Report: SPD officers worked 20K hours of overtime during events in 2022 so far

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The Seattle Police Department’s spending on overtime has nearly doubled this year, according to a report presented during the Seattle City Council’s Public Safety & Human Services Committee meeting Tuesday.

According to the report, which measures data on SPD spending, 8% of SPD’s budget was spent on overtime staffing from January to March 2022, compared to 4% of the budget from January to March 2021.

The three biggest drivers of overtime spending are patrol operations, citywide events — including those held at Seattle Center — and sporting events.

“When we are spending 20,000 hours of Seattle Police overtime on things that shouldn’t require a badge and gun officer, like traffic control for sporting events, instead of prioritizing patrol and investigations, we need to rethink how we’re deploying officers,” said council member Andrew Lewis in a tweet Tuesday.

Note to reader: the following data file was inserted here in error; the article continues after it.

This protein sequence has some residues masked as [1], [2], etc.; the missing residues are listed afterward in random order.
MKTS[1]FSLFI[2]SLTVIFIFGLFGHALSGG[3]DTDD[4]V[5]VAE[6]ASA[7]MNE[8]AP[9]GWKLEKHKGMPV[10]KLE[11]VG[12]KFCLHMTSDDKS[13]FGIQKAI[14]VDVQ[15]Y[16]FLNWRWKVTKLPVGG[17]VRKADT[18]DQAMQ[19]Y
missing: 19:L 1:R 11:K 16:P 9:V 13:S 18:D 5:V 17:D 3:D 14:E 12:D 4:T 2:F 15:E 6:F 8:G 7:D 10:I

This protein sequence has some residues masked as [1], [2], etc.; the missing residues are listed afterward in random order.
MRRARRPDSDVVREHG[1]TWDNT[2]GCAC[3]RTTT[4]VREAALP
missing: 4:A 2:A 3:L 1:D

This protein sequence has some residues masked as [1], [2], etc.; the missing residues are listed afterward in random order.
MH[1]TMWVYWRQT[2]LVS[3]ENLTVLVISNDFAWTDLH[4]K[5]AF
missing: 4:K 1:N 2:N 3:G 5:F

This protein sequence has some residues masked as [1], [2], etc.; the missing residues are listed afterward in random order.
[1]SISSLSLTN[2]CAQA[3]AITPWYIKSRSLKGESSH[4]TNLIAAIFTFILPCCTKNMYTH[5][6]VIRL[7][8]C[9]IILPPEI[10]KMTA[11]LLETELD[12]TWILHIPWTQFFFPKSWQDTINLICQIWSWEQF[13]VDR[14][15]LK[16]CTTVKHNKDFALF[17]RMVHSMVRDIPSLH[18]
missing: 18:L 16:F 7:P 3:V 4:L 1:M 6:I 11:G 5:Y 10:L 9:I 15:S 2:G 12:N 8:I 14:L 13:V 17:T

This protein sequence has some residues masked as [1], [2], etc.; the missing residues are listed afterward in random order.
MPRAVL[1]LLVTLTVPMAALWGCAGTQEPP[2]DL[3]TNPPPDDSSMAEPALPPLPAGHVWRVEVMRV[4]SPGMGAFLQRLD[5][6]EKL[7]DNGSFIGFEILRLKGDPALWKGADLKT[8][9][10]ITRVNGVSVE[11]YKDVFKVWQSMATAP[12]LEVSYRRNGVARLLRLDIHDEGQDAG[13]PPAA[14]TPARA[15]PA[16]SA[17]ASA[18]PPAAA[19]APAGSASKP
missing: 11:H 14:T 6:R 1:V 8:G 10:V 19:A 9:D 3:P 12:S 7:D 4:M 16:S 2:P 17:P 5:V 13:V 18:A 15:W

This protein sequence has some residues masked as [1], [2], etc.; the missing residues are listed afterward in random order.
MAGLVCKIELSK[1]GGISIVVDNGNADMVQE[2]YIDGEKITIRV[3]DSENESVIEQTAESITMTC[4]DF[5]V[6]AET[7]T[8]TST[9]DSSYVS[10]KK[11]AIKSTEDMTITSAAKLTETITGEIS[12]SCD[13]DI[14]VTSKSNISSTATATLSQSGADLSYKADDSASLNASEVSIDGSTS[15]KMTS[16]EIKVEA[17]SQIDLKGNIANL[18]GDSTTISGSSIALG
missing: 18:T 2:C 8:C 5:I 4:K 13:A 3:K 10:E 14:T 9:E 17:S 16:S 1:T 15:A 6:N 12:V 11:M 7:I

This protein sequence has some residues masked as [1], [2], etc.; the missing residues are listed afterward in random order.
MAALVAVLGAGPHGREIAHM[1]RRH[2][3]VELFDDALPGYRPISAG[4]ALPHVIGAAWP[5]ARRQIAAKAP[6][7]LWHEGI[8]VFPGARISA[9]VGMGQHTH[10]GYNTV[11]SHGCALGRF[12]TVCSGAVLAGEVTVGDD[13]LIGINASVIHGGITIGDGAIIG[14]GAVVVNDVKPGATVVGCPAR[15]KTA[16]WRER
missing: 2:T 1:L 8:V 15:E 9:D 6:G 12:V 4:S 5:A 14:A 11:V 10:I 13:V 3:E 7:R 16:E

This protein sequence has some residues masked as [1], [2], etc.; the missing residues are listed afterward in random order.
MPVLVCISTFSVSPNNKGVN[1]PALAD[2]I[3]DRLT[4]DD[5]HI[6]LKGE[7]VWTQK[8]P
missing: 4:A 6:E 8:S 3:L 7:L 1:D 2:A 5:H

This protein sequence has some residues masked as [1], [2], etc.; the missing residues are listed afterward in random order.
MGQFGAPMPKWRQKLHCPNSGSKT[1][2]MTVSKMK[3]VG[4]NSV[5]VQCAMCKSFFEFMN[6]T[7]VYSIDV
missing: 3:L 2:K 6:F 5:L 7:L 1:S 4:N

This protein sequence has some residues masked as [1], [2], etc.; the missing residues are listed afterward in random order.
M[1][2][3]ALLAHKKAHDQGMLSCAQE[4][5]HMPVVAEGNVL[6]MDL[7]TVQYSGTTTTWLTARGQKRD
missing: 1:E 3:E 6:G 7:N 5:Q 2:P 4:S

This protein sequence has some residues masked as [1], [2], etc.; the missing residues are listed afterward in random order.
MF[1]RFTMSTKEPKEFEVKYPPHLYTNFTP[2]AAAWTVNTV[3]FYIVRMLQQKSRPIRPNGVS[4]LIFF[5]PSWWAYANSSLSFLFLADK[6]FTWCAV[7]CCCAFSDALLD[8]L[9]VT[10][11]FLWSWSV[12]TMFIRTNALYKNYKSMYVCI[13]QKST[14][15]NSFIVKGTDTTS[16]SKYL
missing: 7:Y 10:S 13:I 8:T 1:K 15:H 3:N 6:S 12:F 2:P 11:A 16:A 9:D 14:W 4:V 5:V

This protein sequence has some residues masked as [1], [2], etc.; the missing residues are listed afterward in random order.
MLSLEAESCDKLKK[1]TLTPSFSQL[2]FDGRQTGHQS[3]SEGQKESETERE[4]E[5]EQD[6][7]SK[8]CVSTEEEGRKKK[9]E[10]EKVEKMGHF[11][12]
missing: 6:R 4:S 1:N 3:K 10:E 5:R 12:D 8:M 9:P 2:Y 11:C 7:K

While the report did not include the exact number of overtime hours worked at all events citywide, council member Sara Nelson said she was told that the hours for events during the first quarter of 2022 totaled 23,000 hours.

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From January to March 2022, SPD officers worked about 4,100 hours of overtime at Seattle Kraken games, at a cost of about $382,000.

The number of hours worked by SPD officers at sporting events for other Seattle teams was not provided during the committee meeting.

According to city council staff, SPD recovers nearly 100% of costs spent on many sporting events, as the department has contracts with several teams to pay for manned posts at street closures, traffic control and other SPD operations during their games.

Reimbursement costs for other large events, including those held at Seattle Center and Climate Pledge Arena, reportedly vary from event to event and can often depend on which promoter is coordinating an event.

During the meeting, council member Teresa Mosqueda said that the council has requested SPD to look into the costs of using parking enforcement officers instead of or alongside commissioned officers during these events.

“This council has been very much — over the last two years — looking at ways to move this work to others within our city who are qualified and skilled in helping to manage traffic and ensure safety at large events,” said Mosqueda.